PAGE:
Manish Maheshwari, Managing Director of Twitter India and Nick Caldwell, VP of Twitter Engineering, writing on the Twitter Blog:

Expanding the team in India aligns with our overall belief that having more employees at Twitter, living and working in places that are representative of all perspectives and cultures, and sharing local context about these conversations will help us build a better service and company. By committing to hire and develop local engineering talent, we will play an important role in the company’s journey to become the world’s most diverse, inclusive, and accessible tech company. The engineering team in Bengaluru, which has expanded rapidly over the past two years, will continue to focus on building more daily utility for new and existing audiences, with capabilities ranging from product development, research and design as well as data science and machine learning.

Ax Sharma, writing for BleepingComputer:

A large BGP routing leak that occurred last night disrupted the connectivity for thousands of major networks and websites around the world.

Although the BGP routing leak occurred in Vodafone’s autonomous network (AS55410) based in India, it has impacted U.S. companies, including Google, according to sources.

You should also read Anurag Bhatia’s fantastic analysis here.

Time and again, these companies prove that initiatives like this one and this one need to be taken a lot more seriously for the Internet to become a better place.

Apple today announced that it’s not possible to enroll into the Apple Developer Program through the Developer app on iPhone & iPad using local payment methods in Canada, France, India, Italy, Netherlands, Russia, and Spain.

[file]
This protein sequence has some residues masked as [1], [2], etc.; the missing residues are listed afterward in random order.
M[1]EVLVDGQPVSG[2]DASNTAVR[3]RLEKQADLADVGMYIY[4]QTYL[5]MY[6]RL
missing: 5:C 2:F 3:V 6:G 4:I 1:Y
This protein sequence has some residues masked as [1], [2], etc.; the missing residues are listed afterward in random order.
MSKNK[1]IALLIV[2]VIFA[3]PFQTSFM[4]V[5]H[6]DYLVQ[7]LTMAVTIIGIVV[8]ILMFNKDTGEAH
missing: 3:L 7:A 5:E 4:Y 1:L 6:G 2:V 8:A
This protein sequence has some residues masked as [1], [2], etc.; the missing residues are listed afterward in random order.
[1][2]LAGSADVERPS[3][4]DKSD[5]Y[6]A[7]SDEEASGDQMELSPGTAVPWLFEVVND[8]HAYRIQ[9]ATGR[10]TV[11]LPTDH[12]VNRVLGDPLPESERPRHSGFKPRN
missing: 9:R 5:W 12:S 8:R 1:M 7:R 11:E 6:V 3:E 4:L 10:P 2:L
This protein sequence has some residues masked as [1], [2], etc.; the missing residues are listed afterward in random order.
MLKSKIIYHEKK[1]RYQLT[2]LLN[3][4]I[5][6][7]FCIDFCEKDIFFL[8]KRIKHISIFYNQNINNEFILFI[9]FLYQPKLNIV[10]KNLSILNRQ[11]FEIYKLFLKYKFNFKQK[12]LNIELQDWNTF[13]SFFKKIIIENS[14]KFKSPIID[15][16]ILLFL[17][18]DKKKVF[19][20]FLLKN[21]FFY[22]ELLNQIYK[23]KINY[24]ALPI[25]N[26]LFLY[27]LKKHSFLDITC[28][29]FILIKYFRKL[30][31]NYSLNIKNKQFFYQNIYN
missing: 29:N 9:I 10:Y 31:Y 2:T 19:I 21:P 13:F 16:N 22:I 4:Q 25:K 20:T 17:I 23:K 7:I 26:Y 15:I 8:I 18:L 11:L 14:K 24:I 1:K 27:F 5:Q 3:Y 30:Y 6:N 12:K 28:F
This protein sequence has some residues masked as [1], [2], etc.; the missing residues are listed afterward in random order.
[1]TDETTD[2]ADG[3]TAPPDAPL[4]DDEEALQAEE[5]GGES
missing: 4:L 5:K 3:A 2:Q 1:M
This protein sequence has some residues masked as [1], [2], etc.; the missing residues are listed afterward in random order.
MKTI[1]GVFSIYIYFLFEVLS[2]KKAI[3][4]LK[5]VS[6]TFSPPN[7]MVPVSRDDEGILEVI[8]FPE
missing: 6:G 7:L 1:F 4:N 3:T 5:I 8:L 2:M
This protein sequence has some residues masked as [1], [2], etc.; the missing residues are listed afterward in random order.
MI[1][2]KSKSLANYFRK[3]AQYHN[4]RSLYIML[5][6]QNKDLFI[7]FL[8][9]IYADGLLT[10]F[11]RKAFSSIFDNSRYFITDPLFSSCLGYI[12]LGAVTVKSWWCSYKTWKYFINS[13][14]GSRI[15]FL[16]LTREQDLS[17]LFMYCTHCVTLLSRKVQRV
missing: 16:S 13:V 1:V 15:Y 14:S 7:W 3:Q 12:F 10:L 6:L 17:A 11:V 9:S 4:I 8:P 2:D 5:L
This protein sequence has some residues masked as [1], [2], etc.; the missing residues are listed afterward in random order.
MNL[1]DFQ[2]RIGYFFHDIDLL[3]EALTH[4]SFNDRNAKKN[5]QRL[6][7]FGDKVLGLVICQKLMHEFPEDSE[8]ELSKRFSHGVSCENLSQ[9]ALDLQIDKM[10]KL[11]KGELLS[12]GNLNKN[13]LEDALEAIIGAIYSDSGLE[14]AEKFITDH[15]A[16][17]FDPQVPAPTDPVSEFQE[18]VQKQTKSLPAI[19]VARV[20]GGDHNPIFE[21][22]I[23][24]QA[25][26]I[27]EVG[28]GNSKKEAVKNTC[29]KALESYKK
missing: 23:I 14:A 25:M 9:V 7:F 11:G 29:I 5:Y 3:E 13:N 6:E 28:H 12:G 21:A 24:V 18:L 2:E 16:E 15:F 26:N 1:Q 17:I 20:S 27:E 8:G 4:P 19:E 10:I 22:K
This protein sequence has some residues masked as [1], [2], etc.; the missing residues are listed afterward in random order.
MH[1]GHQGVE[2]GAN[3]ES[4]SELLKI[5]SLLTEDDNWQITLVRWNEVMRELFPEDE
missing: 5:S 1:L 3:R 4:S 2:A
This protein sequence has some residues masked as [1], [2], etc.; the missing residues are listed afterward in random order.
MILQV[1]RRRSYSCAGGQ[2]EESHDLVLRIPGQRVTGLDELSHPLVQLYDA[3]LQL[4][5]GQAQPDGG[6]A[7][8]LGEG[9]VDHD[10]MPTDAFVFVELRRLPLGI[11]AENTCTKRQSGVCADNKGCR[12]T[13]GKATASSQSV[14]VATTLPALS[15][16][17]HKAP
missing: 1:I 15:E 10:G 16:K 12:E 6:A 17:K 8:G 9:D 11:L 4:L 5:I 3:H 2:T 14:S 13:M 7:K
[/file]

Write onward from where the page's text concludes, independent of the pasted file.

Developers can start and finish their membership purchase with local payment methods on iPhone or iPad. And since membership is provided as an auto-renewable subscription, keeping it active is easy.

I still remember the days when you had to FAX a enrollment form to the US to enroll into the membership.

Apple has announced a Service Program for AirPods Pro that exhibit sound issues such as crackling/cracking sounds or similar issues.

My AirPods Pro, which I purchased in December 2019, developed this issue in early May and due to the ongoing pandemic and associated lockdowns, finding an appointment at an Apple Authorized Service Center was ridiculously difficult. Thankfully, I managed to get one in October 2020. Although both the AirPods Pro had the issue, Apple only replaced one of them and somehow “fixed” the other one.

Apple says that the program covers affected AirPods Pro for 2 years after the first retail sale of the unit, so I’m glad I can get them replaced again if the issue comes back. There have been far too many of these issues I’ve seen on Twitter, so I’m guessing it won’t be long before I have to run to the ASC again.